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Neuromuscul Disord. 2018 Nov;28(11):938-946. doi: 10.1016/j.nmd.2018.09.003. Epub 2018 Sep 19.

Experiences with bariatric surgery in patients with facioscapulohumeral dystrophy and myotonic dystrophy type 1: A qualitative study.

Author information

1
Department of Neurology, Donders Institute for Brain, Cognition and Behaviour, Radboud University Medical Center, Nijmegen, the Netherlands.
2
Department of Rehabilitation, Donders Institute for Brain, Cognition and Behaviour, Radboud University Medical Center, Nijmegen, the Netherlands.
3
Patient Organization for Muscular Disease Spierziekten Nederland, Baarn, the Netherlands.
4
Department of Surgery, Máxima Medical Center, Veldhoven, the Netherlands.
5
Department of Neurology, Donders Institute for Brain, Cognition and Behaviour, Radboud University Medical Center, Nijmegen, the Netherlands; Department of Neurology, Amsterdam University Medical Centre, Amsterdam, The Netherlands.
6
Department of Occupational therapy, HAN University of Applied Sciences, Nijmegen, the Netherlands.
7
Department of Neurology, Donders Institute for Brain, Cognition and Behaviour, Radboud University Medical Center, Nijmegen, the Netherlands. Electronic address: Nicol.Voermans@radboudumc.nl.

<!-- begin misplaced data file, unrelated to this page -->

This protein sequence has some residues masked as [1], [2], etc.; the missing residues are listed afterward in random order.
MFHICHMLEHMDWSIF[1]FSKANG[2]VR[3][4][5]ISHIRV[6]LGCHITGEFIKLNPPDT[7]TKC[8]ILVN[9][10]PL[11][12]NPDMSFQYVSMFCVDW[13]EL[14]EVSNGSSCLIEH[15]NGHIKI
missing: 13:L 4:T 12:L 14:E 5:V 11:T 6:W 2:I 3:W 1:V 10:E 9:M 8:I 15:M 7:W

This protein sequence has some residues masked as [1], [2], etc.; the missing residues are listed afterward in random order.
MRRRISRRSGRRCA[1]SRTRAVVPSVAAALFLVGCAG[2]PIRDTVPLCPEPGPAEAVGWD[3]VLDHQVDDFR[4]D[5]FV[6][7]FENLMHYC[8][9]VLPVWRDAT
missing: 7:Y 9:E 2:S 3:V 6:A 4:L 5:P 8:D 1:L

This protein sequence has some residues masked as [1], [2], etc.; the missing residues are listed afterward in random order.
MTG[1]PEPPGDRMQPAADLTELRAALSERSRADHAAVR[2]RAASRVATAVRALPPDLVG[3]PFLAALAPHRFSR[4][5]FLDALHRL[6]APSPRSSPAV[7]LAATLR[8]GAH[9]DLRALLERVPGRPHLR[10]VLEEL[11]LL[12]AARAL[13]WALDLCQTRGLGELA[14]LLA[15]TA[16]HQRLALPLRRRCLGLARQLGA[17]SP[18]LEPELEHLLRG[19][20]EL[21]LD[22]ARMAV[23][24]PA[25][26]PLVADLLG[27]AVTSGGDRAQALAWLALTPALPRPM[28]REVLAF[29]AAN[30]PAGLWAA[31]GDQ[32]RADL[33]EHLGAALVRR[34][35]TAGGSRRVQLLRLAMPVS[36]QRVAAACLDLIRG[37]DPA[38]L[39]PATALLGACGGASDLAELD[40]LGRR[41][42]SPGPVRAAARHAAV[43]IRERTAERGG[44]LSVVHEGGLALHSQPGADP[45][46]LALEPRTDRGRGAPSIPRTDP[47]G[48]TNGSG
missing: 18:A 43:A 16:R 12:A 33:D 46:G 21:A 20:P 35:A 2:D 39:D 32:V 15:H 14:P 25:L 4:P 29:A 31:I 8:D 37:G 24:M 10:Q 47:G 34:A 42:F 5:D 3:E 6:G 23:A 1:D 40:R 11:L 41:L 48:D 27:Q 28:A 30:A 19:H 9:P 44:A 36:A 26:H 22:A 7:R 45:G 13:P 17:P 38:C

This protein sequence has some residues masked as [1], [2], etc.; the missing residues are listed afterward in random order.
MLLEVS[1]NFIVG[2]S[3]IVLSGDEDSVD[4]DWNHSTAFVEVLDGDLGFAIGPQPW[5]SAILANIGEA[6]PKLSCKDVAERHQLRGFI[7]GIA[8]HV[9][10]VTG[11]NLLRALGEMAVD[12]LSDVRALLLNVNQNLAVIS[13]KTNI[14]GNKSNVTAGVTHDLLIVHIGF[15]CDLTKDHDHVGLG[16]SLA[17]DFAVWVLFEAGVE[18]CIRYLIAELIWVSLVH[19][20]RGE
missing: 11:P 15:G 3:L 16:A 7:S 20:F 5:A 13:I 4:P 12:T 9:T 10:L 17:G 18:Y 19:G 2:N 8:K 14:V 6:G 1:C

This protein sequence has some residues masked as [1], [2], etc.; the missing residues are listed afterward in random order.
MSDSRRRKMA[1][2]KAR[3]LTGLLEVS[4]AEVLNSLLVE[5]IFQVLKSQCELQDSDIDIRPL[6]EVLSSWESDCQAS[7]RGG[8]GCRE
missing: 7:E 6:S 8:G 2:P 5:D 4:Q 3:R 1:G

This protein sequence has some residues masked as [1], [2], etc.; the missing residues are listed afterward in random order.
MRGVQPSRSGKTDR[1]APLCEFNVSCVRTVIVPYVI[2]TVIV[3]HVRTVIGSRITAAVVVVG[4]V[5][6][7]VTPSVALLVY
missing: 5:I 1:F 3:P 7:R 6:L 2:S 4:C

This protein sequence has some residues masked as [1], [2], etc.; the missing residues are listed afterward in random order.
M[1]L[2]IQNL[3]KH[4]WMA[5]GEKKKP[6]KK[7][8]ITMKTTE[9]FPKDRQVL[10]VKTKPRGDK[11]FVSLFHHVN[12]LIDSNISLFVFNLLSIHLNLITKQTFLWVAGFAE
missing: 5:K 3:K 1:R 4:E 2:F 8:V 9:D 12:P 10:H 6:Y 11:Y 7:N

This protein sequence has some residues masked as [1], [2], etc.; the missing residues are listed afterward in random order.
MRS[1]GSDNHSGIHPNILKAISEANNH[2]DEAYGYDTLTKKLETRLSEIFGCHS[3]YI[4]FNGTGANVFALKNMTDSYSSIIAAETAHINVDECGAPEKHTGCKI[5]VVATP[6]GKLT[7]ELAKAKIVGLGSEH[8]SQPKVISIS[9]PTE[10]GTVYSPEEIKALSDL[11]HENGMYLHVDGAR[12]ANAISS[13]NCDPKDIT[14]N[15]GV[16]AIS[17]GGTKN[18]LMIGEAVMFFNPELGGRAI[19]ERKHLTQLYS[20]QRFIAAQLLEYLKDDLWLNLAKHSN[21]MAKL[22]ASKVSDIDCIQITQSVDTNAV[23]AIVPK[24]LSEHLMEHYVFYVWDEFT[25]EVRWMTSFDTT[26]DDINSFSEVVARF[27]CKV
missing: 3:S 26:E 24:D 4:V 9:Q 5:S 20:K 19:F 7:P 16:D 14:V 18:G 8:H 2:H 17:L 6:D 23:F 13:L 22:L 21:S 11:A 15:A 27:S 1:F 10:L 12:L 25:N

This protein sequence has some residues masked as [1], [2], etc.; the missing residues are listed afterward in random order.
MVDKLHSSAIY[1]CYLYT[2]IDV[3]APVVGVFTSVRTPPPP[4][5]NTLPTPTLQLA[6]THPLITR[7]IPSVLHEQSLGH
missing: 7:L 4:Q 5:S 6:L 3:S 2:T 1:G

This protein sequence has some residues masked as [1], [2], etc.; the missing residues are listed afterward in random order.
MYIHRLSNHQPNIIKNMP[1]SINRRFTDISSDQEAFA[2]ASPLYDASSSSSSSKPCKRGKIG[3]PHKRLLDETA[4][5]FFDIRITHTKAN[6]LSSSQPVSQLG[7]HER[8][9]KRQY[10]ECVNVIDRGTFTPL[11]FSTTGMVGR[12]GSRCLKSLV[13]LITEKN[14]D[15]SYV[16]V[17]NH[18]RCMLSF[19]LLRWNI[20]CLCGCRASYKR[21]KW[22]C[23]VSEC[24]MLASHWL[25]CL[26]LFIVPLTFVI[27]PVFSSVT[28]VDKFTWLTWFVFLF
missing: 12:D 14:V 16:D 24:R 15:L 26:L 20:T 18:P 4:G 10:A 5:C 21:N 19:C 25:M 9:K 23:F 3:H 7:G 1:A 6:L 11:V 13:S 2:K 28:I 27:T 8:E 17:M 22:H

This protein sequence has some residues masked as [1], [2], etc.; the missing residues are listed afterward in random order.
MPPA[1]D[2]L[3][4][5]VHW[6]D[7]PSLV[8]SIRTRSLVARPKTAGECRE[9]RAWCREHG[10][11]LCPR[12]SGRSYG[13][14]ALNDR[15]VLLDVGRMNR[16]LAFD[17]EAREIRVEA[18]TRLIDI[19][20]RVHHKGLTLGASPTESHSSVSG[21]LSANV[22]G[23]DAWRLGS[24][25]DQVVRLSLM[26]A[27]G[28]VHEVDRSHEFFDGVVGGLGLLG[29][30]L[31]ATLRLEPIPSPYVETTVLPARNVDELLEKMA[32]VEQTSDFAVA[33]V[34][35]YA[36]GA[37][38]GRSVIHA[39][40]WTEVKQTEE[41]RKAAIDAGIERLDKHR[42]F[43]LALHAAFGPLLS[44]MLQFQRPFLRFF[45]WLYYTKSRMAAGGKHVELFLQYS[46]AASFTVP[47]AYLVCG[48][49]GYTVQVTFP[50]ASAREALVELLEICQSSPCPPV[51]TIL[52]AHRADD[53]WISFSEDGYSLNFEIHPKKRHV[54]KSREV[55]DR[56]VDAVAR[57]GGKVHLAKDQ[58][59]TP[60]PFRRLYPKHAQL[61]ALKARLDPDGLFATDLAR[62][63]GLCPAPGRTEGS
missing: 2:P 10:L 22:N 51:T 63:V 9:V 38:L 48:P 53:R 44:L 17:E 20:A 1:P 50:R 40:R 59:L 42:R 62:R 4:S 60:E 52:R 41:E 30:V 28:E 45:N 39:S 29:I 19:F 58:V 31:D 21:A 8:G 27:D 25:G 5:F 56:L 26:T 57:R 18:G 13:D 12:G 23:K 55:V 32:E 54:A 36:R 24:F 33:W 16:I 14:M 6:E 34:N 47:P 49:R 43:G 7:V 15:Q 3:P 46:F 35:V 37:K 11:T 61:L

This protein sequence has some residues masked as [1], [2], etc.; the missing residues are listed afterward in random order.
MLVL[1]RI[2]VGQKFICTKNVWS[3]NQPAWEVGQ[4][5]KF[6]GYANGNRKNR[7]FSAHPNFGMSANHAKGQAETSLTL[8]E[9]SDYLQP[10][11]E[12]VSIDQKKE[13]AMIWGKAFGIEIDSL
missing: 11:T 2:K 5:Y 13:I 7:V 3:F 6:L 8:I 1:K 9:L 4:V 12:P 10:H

Abstract

Overweight and obesity are common in patients with facioscapulohumeral dystrophy (FSHD) and myotonic dystrophy type 1 (DM1). Lifestyle change is often challenging for patients with neuromuscular diseases, especially to increase physical activity. When lifestyle changes have not been effective, bariatric surgery is a treatment option. However, very little is known about the benefits and risks in patients with neuromuscular disorders. This study therefore aims to obtain insight into the patients' perspectives and experiences, the outcome, effects and risks of bariatric surgery in these disorders. We performed a qualitative study, consisting of 14 in-depth interviews with six patients (three FSHD and three DM1; five women, one man; aged range 31-47 years), four relatives, three bariatric surgeons and one general practitioner. The study used a qualitative descriptive method. Four themes were formulated: (1) overweight as burden; (2) bariatric surgery as last option; (3) not your standard patient; and (4) a different life, a different me. This study shows that bariatric surgery has beneficial physical and mental effects for most patients with FSHD and DM1, and does not influence the muscular disease course. Bariatric surgery is feasible in patients with FSHD and DM1, but specific precautions and a suitable follow-up including tailored dietary and training advices are required.

KEYWORDS:

Bariatric surgery; Facioscapulohumeral dystrophy; Myotonic dystrophy type 1; Obesity; Overweight; Qualitative research

PMID:
30342904
DOI:
10.1016/j.nmd.2018.09.003
[Indexed for MEDLINE]

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